If you’re about to purchase a new grease trap you need to consider more than just the initial cost of the unit.
Like any piece of industrial equipment, grease traps have costs that go far beyond the initial capital cost. In fact, over a period of many years, capital costs are likely to make up just a small percentage of the total cost of ownership for a grease interceptor.
Grease trap and grease interceptor costs fall into three categories:
Initial purchase cost
Initial purchase costs will depend on several factors, including how large a unit you need, whether you need multiple units and the type you choose.
Traditional concrete grease traps, which have been in use for more than century, are relatively inexpensive and have a large capacity. Newer grease interceptor technology (including our Big Dipper and Trapzilla product lines) may be more expensive initially. However, as with most things in life, you get what you pay for.
Ongoing maintenance costs
Grease traps have to be properly cleaned out on a regular basis. If they’re not, they eventually fail and can cause expensive problems, such as messy back ups of fats, oils and grease in the kitchen.
Commercial kitchen operators can have their staff clean out the grease traps and dispose of the waste in the trash, or they can hire a pumping truck to pump it out and take it to a landfill.
Cleaning out the grease trap regularly should reduce other maintenance and repair costs.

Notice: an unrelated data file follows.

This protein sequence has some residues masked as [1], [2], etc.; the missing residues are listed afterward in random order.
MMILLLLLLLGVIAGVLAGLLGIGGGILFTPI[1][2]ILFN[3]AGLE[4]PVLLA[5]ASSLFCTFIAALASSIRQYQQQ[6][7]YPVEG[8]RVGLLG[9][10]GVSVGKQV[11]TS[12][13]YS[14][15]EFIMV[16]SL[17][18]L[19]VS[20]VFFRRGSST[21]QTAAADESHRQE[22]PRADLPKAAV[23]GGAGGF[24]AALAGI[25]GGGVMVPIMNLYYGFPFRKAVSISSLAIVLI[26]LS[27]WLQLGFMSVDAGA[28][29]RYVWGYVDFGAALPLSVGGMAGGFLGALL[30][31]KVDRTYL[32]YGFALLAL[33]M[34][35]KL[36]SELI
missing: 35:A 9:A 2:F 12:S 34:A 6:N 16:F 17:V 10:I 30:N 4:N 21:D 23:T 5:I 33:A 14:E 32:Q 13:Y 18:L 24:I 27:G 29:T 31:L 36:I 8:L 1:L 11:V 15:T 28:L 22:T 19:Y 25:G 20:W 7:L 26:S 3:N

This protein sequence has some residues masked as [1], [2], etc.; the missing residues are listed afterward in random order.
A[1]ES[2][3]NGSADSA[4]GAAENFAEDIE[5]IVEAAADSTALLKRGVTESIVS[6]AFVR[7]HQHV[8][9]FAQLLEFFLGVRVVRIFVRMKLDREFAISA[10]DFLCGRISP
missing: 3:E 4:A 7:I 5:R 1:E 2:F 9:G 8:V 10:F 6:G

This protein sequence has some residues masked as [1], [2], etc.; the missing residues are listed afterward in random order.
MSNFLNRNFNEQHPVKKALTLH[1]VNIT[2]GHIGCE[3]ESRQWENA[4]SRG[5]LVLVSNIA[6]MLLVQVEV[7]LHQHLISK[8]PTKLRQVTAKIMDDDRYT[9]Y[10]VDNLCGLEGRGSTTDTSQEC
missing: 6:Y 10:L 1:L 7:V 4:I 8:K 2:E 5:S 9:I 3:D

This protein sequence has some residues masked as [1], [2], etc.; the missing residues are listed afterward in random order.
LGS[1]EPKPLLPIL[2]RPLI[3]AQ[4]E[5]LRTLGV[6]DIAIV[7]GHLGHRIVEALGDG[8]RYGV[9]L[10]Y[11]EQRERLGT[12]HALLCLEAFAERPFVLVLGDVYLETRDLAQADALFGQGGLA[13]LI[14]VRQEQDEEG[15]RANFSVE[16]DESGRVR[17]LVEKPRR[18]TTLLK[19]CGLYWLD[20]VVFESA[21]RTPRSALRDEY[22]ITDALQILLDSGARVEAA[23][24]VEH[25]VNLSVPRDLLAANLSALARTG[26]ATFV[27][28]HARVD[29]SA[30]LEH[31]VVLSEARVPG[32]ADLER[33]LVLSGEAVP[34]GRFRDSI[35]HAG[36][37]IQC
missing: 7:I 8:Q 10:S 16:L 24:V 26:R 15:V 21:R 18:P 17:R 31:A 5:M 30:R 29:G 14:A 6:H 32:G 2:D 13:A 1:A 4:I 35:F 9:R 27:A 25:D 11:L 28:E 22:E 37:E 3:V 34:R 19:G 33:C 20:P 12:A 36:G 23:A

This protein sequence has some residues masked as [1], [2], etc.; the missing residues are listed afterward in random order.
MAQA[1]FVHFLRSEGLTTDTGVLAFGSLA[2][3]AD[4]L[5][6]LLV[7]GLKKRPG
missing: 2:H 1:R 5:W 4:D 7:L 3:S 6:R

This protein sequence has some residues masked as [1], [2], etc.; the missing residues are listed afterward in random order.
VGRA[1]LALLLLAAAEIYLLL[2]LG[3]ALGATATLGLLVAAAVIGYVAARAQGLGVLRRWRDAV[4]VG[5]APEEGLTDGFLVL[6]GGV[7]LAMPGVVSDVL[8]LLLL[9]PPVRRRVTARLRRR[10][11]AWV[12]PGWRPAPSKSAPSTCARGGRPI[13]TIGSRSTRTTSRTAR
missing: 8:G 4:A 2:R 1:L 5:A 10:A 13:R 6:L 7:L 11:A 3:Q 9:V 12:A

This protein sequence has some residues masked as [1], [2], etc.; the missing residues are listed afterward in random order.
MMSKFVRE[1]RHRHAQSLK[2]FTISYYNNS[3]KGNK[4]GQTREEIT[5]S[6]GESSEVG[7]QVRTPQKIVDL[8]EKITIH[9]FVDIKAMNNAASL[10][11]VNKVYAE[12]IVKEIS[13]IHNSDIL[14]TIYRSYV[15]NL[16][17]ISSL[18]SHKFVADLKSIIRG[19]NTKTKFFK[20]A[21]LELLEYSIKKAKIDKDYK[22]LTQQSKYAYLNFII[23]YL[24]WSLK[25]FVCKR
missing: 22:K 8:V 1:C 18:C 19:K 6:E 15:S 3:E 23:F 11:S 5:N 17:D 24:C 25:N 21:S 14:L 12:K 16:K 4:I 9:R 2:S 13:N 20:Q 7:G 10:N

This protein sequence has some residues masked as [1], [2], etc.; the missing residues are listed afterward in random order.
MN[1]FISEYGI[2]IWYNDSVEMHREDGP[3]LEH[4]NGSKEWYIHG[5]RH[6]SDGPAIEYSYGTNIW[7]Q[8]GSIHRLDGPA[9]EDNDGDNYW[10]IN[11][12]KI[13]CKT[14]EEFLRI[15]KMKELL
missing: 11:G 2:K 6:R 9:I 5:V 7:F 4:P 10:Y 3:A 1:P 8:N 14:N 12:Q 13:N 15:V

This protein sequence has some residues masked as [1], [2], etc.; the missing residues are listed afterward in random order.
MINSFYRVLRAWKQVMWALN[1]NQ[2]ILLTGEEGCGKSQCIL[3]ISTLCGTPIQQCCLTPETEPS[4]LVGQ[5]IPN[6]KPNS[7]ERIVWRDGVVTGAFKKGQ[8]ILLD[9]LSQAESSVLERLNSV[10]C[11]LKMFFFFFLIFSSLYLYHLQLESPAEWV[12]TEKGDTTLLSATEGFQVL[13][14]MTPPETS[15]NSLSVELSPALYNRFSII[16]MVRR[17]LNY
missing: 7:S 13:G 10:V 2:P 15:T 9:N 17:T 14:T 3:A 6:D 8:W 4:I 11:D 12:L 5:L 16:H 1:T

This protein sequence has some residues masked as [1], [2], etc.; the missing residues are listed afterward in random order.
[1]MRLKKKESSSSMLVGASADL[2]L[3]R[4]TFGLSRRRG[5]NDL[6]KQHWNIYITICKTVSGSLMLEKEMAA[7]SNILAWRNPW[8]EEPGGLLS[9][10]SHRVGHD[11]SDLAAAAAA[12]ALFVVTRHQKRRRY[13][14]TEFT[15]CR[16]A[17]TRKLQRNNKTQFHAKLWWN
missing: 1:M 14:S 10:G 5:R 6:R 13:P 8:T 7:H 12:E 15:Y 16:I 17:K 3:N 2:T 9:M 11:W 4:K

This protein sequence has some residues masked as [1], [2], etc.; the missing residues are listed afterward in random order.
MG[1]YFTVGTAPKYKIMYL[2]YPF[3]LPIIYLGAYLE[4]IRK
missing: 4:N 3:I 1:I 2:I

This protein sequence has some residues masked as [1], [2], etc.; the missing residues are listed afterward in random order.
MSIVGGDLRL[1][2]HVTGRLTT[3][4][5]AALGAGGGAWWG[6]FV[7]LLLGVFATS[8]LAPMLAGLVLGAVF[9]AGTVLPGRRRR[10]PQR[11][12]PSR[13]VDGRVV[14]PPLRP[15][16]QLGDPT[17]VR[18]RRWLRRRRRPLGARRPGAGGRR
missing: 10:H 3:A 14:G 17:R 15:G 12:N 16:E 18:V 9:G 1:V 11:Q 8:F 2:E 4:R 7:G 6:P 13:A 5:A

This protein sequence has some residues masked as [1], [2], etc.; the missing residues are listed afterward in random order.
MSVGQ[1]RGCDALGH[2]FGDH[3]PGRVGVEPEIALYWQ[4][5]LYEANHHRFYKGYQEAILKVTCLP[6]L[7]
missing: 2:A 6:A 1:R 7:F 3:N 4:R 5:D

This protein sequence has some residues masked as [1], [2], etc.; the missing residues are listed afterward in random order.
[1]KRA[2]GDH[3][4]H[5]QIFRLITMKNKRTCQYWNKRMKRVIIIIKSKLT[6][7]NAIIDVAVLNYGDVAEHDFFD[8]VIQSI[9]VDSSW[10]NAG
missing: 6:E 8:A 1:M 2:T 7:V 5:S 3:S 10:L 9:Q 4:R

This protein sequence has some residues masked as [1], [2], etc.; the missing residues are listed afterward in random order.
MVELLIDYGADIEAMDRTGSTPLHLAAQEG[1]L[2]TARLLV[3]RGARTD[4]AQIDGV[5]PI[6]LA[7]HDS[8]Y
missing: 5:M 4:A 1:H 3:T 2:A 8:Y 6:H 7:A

When considering whether you’ll handle maintenance internally or externally, keep in mind the following:
-Some types of grease traps (especially larger units and buried units) can only be cleaned out with a pump truck.
-Some in-kitchen units (such as our Big Dipper) are relatively easy for staff to clean, while others are more challenging due to the large amount of grease they accumulate.
-If you choose to handle grease trap maintenance with your own staff, proper supervision is critical. If the grease trap is not cleaned out regularly, serious problems can occur.
Costs of grease trap failure
Finally, it is important to consider the cost of grease trap failure. Though grease interceptors that are properly maintained and regularly cleaned out should not fail, some grease trap designs have inherently lower lives and higher failure rates. Concrete grease traps are notorious for corroding over time due to their inherent design and then failing after a few years.
Grease trap failures, whatever their cause, can be very costly. If grease is discharged into the sewer lines, expensive fines can be incurred — thousands of dollars a day in some places.
If failure causes a back up into your facility, you could also face health department penalties, nauseating odors from the kitchen and the possibility of having to shut down until you have fixed the problem.
If the failure occurs at inconvenient time – such as over a holiday or on a weekend – you may face rush charges or overtime costs in addition to normal plumbing installation costs.
Evaluating total cost of ownership
Because grease trap maintenance and grease trap failure can be so costly, it makes sense to carefully consider your options before you choose a grease trap solution.
Choosing a grease interceptor based on its initial purchase cost can be shortsighted and end up costing you much more — in dollars, hassle and public relations problems — in the long run. Carefully considering all factors is critical.